Kayla Menucha Fogel was one of the lucky ones.
Then again, sometimes you make your own luck.
The Brooklyn mother of two grown children was wearing a helmet while
she was riding her bike at Avenue J and E. 19th St. in September 1995.
"I was riding down the middle of the street because I ride my
bike like I drive," Fogel said.
As she paused at the corner, a truck passing on her left caught her
head in its passenger-side mirror.
The driver either didn't hear or heed her screams, and when he drove
off she went down, banging her head on the pavement hard enough to split
the helmet in half.
"I was lucky," she says of that day. "I had injuries
to my back and the right side of my head, but no frontal lobe impact.
Frontal lobe impacts tend to produce more changes in personality."
Even after three months recovering, Fogel noticed that her balance
was still off. "I walked like a drunk," she said.
She also had vision problems that would not go away.
"I saw three of everything," she said. "I'd see three
lines of the same text, so I read the middle one."
Fogel found herself going from hospital to hospital in her search for
"No group gave me the information I needed, which was where to
go to get help and what treatment to look for," she said. "I
was one of the successful few in finding treatment because I knew something
was wrong and made sure I got it fixed."
By the time Fogel had secured adequate help for herself, she decided
to do the same for others.
She founded the Brain Injury Society in her basement in 1996, incorporating
it the following year.
The society is a kind of clearinghouse for information on acquired
and traumatic brain injuries that provides everything from medical referrals
to counseling and education on treatment regimes.
That might sound like a lot for a group with three full-time staff
members and 10 volunteers. But Fogel seems to have enough drive to move
a city block. Consider this: She earned four academic degrees from Brooklyn
College after her accident, and is now pursuing a master's in social
work at New York University.
Fogel said she visited every hospital, nursing home and permanent-care
facility in the metropolitan area that specializes in treating brain
injuries so she could personally evaluate each. She then rounded up
some of the top doctors in town specializing in brain trauma and asked
them to sit on the Brain Injury Society board.
"She found all of us, then she created a system of forced labor,"
Berger-Gross said with a grin.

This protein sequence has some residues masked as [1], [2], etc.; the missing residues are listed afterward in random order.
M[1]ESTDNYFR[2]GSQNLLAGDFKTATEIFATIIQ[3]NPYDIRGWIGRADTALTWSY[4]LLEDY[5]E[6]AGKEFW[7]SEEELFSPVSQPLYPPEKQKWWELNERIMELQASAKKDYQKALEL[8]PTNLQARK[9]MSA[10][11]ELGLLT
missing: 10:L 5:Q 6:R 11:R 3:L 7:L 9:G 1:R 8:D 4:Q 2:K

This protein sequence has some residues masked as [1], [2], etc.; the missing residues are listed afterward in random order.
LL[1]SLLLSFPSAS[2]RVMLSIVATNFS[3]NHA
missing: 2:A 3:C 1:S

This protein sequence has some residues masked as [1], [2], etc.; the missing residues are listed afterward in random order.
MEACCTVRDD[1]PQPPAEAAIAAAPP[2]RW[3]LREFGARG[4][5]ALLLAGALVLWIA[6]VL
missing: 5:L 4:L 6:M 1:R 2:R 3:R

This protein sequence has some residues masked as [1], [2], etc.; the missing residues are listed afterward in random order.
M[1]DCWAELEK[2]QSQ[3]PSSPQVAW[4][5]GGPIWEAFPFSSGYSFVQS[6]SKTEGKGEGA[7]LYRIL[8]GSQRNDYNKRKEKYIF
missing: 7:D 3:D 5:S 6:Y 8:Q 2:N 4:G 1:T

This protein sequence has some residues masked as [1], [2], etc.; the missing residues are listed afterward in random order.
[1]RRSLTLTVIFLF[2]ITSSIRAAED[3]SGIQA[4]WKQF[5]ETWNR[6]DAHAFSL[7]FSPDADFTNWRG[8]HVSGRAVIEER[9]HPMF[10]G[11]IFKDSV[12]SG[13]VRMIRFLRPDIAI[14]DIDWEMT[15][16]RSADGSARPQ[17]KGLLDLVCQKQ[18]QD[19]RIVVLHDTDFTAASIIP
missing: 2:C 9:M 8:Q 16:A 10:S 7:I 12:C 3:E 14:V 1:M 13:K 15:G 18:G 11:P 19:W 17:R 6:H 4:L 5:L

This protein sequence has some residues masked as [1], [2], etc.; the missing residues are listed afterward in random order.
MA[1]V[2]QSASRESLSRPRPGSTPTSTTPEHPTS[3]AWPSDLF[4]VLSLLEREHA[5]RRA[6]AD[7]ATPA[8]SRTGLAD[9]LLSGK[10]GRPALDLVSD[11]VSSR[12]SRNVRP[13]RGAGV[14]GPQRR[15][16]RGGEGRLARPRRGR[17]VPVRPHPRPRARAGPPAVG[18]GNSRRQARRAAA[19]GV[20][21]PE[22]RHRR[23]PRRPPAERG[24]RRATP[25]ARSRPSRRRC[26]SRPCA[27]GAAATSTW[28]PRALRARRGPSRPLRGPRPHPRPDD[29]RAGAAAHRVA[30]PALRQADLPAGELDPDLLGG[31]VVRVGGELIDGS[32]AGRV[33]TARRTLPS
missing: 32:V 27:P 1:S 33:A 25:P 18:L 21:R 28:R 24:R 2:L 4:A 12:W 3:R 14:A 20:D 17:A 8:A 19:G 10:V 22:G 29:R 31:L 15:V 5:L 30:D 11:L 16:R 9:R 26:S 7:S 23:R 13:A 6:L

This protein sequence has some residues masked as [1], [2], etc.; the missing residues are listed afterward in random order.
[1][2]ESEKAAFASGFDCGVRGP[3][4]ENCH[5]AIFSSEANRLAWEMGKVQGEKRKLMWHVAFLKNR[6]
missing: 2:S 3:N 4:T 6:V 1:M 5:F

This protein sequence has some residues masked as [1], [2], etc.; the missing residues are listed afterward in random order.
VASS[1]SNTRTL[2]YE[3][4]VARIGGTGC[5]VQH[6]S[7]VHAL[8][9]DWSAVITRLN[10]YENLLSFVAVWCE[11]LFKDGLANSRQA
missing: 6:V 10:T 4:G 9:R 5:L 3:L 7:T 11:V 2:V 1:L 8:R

The society has a Web site (www.BISociety.org) and an office at 1890
E 5th St Suite 3S (Sam) Brooklyn, Ny 11223, where a monthly newsletter,
Pathfinder, is turned out.
A Medical Center will be open within the complex shortly.
The Web site gets hundreds of hits a week, while the office averages
30 calls a day.
The group sponsors a brain injury awareness symposium and workshops
in the downstate area in affiliated training with the hospital.
What Fogel really hopes is that the Brain Injury Society can help erase
some of the stigma that still surrounds brain-injury victims, who often
display radically different behavior before and after their injury.
"If you tell people you have a brain injury, I guarantee it will
scare the people you tell," Fogel said. "The person's behavior
can be affected; there can be personality changes."
Berger-Gross said, "People don't know what to expect from you,
but then we don't know what to expect from people who have not had a
brain injury either."
But the trauma is even more devastating for the victim.
Fogel compares it with bumping your head on a kitchen cabinet. "For
a few minutes afterward, you can't speak, can't see, can't communicate,"
she said. "You have to hold on to something to be able to stand
"Now imagine that that feeling doesn't go away."
Tracking the Causes of Injuries
The two major categories of brain injury:
Acquired Brain Injury
An internal disturbance of the brain by physiological changes such as
stroke, anoxia, a growth, tumor, certain diseases, aneurysm and/or removal
of a portion of the brain. The term includes Traumatic Brain Injury,
which is defined as an insult to the brain caused by preventable or
unavoidable rapid external movements.
Traumatic Brain Injury
Often caused by accidents and assaults involving external forces against
the skull. These include motor vehicle incidents, sports and recreational
injuries, physical assaults, domestic violence, shaken baby syndrome,
falls and bullet wounds. Consequences can include cognitive, speech,
hearing, taste, smell, balance/vestibular, vision and physical mobility
dysfunctions, as well as pyscho-social, behavioral and emotional impairments.